Rats, mice, birds comment time extended

From ANIMAL PEOPLE, April 1999:

PHILADELPHIA––The USDA has extended until May 28 the comment period on a proposal announced January 29 to amend the definition of “animal” in the Animal Welfare Act enforcement regulations so as to remove the exclusion of birds, rats, and mice which has been in effect since 1970.

ANIMAL PEOPLE, in a March edition front page on the proposed amendment, a longtime goal of the animal protection community, wrongly attributed it to a petition submitted to the USDA by United Poultry Concerns.

In fact, the petition was filed in April 1998 by the Alternatives Research & Development Foundation, an affiliate of the Philadelphia-based American Anti-Vivisection Society.

The mistake was made because extensive material on the proposal received from both UPC and USDA made no mention of either ARDF or AAVS.

ANIMAL PEOPLE learned of the error on March 9, a week after publishing our March edition.

On that date, ARDF, the alternatives-toanimal-testing research and development firm In Vitro International, and Beaver College biology student Kristine Gauz of Philadelphia jointly sued the USDA in support of the April 1998 petition––and AAVS distributed a press release giving the history. AAVS executive director Tina Nelson called on March 18 to make sure ANIMAL PEOP L E had received the new material and accurate background. UPC made no effort to correct our error.

If the USDA removes the regulatory exclusion of birds, rats, and mice from AWA coverage, as ARDF, IVI, and Gauz ask, their suit will become moot, and will not have to be contested.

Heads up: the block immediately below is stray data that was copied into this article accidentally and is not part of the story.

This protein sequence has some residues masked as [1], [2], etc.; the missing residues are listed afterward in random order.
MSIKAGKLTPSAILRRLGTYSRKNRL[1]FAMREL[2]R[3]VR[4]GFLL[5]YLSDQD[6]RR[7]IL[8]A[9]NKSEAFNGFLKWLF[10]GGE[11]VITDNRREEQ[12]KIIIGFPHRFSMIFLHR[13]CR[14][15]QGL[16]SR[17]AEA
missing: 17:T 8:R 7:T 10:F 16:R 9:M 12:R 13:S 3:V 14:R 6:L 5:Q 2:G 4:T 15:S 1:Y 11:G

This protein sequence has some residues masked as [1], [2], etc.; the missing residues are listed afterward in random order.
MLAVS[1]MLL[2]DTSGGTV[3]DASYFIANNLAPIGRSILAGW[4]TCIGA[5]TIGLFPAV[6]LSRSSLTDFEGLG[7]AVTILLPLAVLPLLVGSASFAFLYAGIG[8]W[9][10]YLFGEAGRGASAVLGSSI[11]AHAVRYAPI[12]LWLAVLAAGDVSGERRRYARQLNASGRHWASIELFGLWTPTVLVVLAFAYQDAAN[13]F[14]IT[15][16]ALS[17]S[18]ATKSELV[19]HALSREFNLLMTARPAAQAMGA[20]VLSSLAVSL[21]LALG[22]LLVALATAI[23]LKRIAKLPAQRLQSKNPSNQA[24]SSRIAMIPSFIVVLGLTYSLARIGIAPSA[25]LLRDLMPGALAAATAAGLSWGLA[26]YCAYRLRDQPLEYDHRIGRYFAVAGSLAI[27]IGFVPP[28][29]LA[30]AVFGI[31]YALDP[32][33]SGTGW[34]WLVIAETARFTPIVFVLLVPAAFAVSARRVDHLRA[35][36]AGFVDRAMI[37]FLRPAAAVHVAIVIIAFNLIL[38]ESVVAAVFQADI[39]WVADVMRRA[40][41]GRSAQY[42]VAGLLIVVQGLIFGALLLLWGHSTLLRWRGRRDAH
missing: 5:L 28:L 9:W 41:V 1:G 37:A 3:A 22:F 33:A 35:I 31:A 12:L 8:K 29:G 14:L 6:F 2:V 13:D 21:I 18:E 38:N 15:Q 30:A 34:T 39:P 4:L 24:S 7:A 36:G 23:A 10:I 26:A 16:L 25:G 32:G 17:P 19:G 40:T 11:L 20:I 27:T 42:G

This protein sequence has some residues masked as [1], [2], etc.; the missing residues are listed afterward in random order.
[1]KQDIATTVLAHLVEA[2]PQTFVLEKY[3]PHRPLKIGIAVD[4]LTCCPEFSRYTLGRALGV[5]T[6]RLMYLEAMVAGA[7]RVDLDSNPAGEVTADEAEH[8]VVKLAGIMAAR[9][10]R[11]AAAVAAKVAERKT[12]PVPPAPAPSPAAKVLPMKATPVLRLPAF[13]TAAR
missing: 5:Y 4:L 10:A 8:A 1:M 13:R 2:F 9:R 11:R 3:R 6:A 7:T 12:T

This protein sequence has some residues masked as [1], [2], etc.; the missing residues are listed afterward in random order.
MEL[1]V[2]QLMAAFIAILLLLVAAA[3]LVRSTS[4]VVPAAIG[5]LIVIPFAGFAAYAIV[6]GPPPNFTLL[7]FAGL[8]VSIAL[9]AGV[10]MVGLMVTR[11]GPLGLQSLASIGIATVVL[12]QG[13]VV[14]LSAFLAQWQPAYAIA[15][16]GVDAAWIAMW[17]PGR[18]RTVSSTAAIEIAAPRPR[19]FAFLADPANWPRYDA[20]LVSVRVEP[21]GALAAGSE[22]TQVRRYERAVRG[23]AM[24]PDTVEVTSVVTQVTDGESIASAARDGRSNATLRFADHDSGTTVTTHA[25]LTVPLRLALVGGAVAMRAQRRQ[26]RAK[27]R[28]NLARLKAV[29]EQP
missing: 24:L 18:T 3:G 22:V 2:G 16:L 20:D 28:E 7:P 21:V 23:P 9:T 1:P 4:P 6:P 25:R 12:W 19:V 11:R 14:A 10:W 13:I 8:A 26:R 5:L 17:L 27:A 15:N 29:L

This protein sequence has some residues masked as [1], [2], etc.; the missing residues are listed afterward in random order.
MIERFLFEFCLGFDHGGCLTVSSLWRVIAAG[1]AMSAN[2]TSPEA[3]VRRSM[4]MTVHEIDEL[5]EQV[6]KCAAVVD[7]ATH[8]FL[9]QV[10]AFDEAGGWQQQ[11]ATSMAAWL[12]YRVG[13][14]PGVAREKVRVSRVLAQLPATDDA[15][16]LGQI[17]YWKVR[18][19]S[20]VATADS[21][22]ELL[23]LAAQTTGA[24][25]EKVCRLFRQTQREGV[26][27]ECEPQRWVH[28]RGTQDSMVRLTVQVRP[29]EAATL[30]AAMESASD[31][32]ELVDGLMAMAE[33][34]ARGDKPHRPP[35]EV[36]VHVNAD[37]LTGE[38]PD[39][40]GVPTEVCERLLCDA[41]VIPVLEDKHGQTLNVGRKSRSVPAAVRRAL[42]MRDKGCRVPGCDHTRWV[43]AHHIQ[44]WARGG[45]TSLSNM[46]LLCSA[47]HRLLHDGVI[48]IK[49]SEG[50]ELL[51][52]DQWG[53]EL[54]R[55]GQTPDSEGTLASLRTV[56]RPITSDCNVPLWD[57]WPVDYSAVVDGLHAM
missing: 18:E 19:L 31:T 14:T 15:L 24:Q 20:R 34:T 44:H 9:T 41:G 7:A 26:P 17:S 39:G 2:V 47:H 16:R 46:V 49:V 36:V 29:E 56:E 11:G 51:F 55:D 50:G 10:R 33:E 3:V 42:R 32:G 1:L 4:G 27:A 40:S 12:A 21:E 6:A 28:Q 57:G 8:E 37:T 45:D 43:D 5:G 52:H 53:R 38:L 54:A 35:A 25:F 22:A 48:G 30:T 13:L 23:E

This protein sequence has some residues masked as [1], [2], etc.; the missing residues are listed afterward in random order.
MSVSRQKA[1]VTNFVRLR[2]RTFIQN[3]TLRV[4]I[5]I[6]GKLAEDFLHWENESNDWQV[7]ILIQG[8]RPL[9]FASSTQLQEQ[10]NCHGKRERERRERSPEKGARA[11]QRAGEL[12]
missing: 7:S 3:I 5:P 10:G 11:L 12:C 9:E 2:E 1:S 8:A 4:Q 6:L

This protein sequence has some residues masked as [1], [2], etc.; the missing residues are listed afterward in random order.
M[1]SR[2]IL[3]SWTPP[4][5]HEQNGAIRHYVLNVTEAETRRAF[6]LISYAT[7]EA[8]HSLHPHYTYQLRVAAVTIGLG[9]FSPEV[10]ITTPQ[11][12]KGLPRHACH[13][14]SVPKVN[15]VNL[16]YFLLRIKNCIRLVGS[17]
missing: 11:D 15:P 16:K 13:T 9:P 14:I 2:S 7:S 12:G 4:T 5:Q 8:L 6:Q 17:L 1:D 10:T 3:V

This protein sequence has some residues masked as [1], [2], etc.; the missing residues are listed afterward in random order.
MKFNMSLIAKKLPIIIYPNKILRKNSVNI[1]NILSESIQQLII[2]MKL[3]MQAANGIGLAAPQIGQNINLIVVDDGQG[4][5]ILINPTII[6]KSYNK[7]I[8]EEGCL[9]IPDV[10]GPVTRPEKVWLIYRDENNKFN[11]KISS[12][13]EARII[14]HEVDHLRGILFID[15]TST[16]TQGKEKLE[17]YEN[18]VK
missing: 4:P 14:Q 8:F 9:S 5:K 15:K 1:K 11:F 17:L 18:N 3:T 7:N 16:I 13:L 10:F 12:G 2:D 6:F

If USDA maintains the exclusion, it will have to tell a judge why for 29 years it has acted contrary to the clear intent of Congress, which amended the 1966 Federal Laboratory Animal Welfare Act in 1970 to cover all “warm-blooded animals…used or intended for use, for research, testing, experimentation or exhibition purposes.”

The 1970 language remained intact in the 1976 and 1985 amendments that established the AWA in present form.

“As a result of this exclusion,” the March 9 suit contends, “the majority of all animals used in research are not protected by the AWA.”

Previous suits have argued the same point, but the plaintiffs have repeatedly failed to gain standing––a problem apparently overcome by the ruling of the U.S. Court of Appeals for the Washington D.C. Circuit on September 1, 1998 in Animal Legal Defense Fund v. Glickman that individuals and humane societies were intended by Congress to have standing to sue to enforce the AWA. The ALDF v. Glickman precedent could only be reversed by either the U.S. Supreme Court or an Act of Congress.

Comments on the proposal to remove the rats, mice, and birds exclusion may be submitted to Docket #98-106-1, Regulatory Analysis & Development, PPD, Animal and Plant Health Inspection Service, Suite 3C03, 4700 River Road, Unit 118, Riverdale, MD 20737-1238; or via e-mail c/o Jerry DePoyster, Senior Veterinary Medical Officer, USDA/APHIS, >>jdepoy@erols.com<<.

“APHIS is also seeking public comments on regulations involving the use of farm animals in research,” DePoyster reminded ANIMAL PEOPLE. “The full Federal Register notice,“ on both proposed sets of AWA amendments, “may be found online at >>http://www.access.gpo.gov/su_docs.fedreg/a990303c.html<<. Scroll down to APHIS Notices.”

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